Archibald C. Ketchum, of New York City, has invented a new railroad car wheel, by which all parts of the wheel, which are sub-jected to friction upon their becoming worn, can be takei out and replaced by others. The spokes, hub, and rim of the wheel are formed of separate parts, the hub and rim being of cast-iron, and the spokes of wrought iron. Dovetailed recesses' or slots are cut laterally in the inside of the rim and outside of the hiib for the reception oi the spokes, which are formed to fit very accurately. The spokes are then rivetted to the rim, and a heavy ring is shrunk upon the hub to prevent the spokes from moving from their position in the slots. The rim is chilled to obtain the requisite degree of hardness for the face and flange, and taking the whole together it forms a most substantial as well as durable wheel. Few wheels constructed, in separate parts have the requisite amount of strength to work safely, but this is so put together that it forms a very strong wheel. Measures have been, ta" "n by the inventor to secure a patent.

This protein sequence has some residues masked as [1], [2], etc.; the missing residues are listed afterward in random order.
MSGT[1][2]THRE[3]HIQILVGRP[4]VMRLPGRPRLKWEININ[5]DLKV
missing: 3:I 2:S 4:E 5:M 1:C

This article was originally published with the title "New Railroad Car Wheel"